This will hurt, and Jesus tells us that. “Blessed are those who mourn,” are the next words out of his mouth.
Let those tears come, in prayer, over the plight of the world and the suffering in it, and with your loved ones.
I actually have a growing suspicion that human tears are an expression of the living water welling up to eternal life that Jesus tells us about.
So we mourn, and the gift of that mourning, the knowledge of our brokenness, is humility. “Blessed are the meek,” Jesus says next.
Humility, knowing both your smallness and your greatness, your brokenness and your wholeness, your failure and your belovedness, gives birth to the next step.
“Blessed are those who hunger and thirst for righteousness.”
When you really know who you are, all the good and all the bad, you can let go of your self-obsession.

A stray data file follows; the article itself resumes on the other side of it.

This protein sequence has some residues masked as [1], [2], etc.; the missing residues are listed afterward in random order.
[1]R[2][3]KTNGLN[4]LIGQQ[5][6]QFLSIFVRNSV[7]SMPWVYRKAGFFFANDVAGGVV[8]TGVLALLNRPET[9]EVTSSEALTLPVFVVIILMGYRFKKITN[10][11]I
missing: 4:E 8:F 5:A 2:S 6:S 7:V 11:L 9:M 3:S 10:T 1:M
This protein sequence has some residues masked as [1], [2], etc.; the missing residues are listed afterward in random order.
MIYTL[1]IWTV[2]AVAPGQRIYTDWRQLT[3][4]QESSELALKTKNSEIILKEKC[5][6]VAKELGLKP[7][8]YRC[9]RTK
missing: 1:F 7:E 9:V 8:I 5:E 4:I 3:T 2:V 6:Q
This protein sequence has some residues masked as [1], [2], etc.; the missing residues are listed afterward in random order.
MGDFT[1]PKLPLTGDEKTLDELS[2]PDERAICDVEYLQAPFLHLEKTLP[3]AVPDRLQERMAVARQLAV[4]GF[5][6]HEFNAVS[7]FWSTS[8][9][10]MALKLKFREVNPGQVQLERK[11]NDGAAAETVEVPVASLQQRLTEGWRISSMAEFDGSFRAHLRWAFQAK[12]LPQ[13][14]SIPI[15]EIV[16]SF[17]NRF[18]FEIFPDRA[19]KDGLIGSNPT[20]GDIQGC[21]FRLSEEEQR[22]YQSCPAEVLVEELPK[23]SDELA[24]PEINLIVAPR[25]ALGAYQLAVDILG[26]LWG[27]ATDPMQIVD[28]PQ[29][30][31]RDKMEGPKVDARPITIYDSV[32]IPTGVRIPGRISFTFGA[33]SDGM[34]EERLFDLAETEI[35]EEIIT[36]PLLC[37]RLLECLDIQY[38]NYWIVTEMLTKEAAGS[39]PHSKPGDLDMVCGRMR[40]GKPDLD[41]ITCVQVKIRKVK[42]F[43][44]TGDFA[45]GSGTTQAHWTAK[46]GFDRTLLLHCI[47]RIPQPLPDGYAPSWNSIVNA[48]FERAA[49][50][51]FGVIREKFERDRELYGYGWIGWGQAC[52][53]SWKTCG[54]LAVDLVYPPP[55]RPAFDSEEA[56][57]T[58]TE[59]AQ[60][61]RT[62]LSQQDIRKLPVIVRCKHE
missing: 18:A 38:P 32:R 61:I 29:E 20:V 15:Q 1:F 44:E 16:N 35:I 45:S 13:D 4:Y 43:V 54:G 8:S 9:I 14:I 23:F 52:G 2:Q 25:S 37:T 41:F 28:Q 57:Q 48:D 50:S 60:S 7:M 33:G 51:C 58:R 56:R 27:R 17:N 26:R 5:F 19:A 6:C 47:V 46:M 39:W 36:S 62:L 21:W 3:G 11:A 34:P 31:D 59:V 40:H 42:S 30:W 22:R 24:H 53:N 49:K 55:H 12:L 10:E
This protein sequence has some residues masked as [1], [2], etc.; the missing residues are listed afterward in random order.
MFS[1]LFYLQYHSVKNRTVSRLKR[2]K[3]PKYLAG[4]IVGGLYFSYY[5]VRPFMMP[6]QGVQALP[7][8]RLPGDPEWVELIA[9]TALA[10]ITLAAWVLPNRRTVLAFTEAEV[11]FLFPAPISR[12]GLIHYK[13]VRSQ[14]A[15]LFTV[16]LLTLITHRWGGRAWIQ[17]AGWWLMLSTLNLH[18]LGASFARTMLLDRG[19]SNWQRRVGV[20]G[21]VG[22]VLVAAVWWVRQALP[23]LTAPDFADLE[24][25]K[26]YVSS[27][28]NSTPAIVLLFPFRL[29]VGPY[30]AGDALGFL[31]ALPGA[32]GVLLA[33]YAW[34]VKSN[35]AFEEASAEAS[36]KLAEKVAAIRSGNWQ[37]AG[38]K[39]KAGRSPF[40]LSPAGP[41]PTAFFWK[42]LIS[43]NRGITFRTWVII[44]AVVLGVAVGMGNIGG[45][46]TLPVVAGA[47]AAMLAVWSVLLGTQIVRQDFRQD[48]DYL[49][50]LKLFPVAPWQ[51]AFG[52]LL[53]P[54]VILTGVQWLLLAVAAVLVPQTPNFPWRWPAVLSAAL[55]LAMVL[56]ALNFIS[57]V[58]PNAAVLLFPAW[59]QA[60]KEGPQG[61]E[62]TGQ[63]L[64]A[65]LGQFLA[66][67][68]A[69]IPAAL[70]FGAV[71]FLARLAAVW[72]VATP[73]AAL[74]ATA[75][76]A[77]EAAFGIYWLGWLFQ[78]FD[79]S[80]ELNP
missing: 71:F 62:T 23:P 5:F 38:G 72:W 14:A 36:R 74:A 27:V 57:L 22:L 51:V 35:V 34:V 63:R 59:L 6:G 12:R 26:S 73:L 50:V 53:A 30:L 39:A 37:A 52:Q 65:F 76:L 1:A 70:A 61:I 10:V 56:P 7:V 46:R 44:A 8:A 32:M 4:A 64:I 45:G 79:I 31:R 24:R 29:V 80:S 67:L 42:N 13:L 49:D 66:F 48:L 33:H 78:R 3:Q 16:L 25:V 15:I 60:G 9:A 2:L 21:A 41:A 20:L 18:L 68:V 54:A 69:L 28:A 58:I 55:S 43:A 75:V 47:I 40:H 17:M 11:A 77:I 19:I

And finally there is room for the longing for justice, which is a place of solidarity with the oppressed.
Now we’re getting to some real gospel work in the outside world.
Having had justice come to life within us, justice’s faithful partner all the way through scripture awakens also: “Blessed are those who are merciful.”
Justice comes first, but mercy always is the final word of God.
“Do justice and love mercy,” we read in our text from Micah today.
We have moved from poverty to mourning to humility to justice to mercy, and we come now with all of these things, to wholeness. “Blessed are the pure in heart.”
Pure in heart does not mean perfect or without sin.
Pure in heart means a heart with unified focus on God, a heart who has brought all of its broken pieces to God and found them cherished.
Someone who is pure in heart or wholehearted, we might say, at the end of the day must seek love, because nothing else can satisfy.
“Our hearts are restless until they rest in thee,” as Augustine said.
And then the final step of the spiritual journey, as Jesus describes it in the Beatitudes, “Blessed are the peacemakers.”